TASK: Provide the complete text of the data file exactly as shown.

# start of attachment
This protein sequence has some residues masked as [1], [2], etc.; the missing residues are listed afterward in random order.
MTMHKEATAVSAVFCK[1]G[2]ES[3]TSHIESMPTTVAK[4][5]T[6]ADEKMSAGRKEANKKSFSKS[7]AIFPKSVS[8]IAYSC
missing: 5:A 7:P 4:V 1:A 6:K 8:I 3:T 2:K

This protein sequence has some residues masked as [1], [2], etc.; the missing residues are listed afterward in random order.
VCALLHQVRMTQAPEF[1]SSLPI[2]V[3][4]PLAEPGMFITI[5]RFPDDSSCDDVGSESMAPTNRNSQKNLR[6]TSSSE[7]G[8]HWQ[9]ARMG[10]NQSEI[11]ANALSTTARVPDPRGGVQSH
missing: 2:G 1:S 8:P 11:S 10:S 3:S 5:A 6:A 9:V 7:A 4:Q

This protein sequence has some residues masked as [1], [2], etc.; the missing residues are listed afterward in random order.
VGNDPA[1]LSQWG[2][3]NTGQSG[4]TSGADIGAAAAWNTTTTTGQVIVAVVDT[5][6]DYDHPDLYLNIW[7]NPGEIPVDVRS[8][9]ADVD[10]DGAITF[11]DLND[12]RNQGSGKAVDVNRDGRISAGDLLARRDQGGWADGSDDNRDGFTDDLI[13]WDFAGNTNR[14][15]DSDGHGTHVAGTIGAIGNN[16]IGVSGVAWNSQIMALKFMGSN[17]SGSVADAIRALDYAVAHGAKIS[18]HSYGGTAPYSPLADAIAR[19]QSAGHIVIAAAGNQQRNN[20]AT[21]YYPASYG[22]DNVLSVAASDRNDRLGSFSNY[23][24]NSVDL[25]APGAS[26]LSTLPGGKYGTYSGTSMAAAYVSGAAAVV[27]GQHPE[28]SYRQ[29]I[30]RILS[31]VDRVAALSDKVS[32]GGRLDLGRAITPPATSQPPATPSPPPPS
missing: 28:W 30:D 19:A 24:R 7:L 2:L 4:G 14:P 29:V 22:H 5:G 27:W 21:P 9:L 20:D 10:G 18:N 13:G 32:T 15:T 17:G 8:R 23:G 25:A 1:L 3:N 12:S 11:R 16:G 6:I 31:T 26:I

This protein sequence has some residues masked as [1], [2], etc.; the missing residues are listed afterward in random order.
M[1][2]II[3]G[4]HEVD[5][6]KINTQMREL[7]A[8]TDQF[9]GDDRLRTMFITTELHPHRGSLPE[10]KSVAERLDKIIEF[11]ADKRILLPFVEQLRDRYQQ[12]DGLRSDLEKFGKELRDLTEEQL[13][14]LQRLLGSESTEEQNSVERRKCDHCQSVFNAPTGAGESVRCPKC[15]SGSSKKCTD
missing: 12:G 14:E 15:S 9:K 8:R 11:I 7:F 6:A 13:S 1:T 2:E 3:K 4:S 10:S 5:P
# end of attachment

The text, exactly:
This protein sequence has some residues masked as [1], [2], etc.; the missing residues are listed afterward in random order.
MTMHKEATAVSAVFCK[1]G[2]ES[3]TSHIESMPTTVAK[4][5]T[6]ADEKMSAGRKEANKKSFSKS[7]AIFPKSVS[8]IAYSC
missing: 5:A 7:P 4:V 1:A 6:K 8:I 3:T 2:K

This protein sequence has some residues masked as [1], [2], etc.; the missing residues are listed afterward in random order.
VCALLHQVRMTQAPEF[1]SSLPI[2]V[3][4]PLAEPGMFITI[5]RFPDDSSCDDVGSESMAPTNRNSQKNLR[6]TSSSE[7]G[8]HWQ[9]ARMG[10]NQSEI[11]ANALSTTARVPDPRGGVQSH
missing: 2:G 1:S 8:P 11:S 10:S 3:S 5:A 6:A 9:V 7:A 4:Q

This protein sequence has some residues masked as [1], [2], etc.; the missing residues are listed afterward in random order.
VGNDPA[1]LSQWG[2][3]NTGQSG[4]TSGADIGAAAAWNTTTTTGQVIVAVVDT[5][6]DYDHPDLYLNIW[7]NPGEIPVDVRS[8][9]ADVD[10]DGAITF[11]DLND[12]RNQGSGKAVDVNRDGRISAGDLLARRDQGGWADGSDDNRDGFTDDLI[13]WDFAGNTNR[14][15]DSDGHGTHVAGTIGAIGNN[16]IGVSGVAWNSQIMALKFMGSN[17]SGSVADAIRALDYAVAHGAKIS[18]HSYGGTAPYSPLADAIAR[19]QSAGHIVIAAAGNQQRNN[20]AT[21]YYPASYG[22]DNVLSVAASDRNDRLGSFSNY[23][24]NSVDL[25]APGAS[26]LSTLPGGKYGTYSGTSMAAAYVSGAAAVV[27]GQHPE[28]SYRQ[29]I[30]RILS[31]VDRVAALSDKVS[32]GGRLDLGRAITPPATSQPPATPSPPPPS
missing: 28:W 30:D 19:A 24:R 7:L 2:L 4:G 14:P 29:V 22:H 5:G 27:W 21:P 9:L 20:D 10:G 18:N 13:G 32:T 15:T 17:G 8:R 23:G 25:A 1:L 3:N 12:S 11:R 16:G 6:I 31:T 26:I

This protein sequence has some residues masked as [1], [2], etc.; the missing residues are listed afterward in random order.
M[1][2]II[3]G[4]HEVD[5][6]KINTQMREL[7]A[8]TDQF[9]GDDRLRTMFITTELHPHRGSLPE[10]KSVAERLDKIIEF[11]ADKRILLPFVEQLRDRYQQ[12]DGLRSDLEKFGKELRDLTEEQL[13][14]LQRLLGSESTEEQNSVERRKCDHCQSVFNAPTGAGESVRCPKC[15]SGSSKKCTD
missing: 12:G 14:E 15:S 9:K 8:R 11:I 7:F 6:A 13:S 1:T 2:E 3:K 4:S 10:S 5:P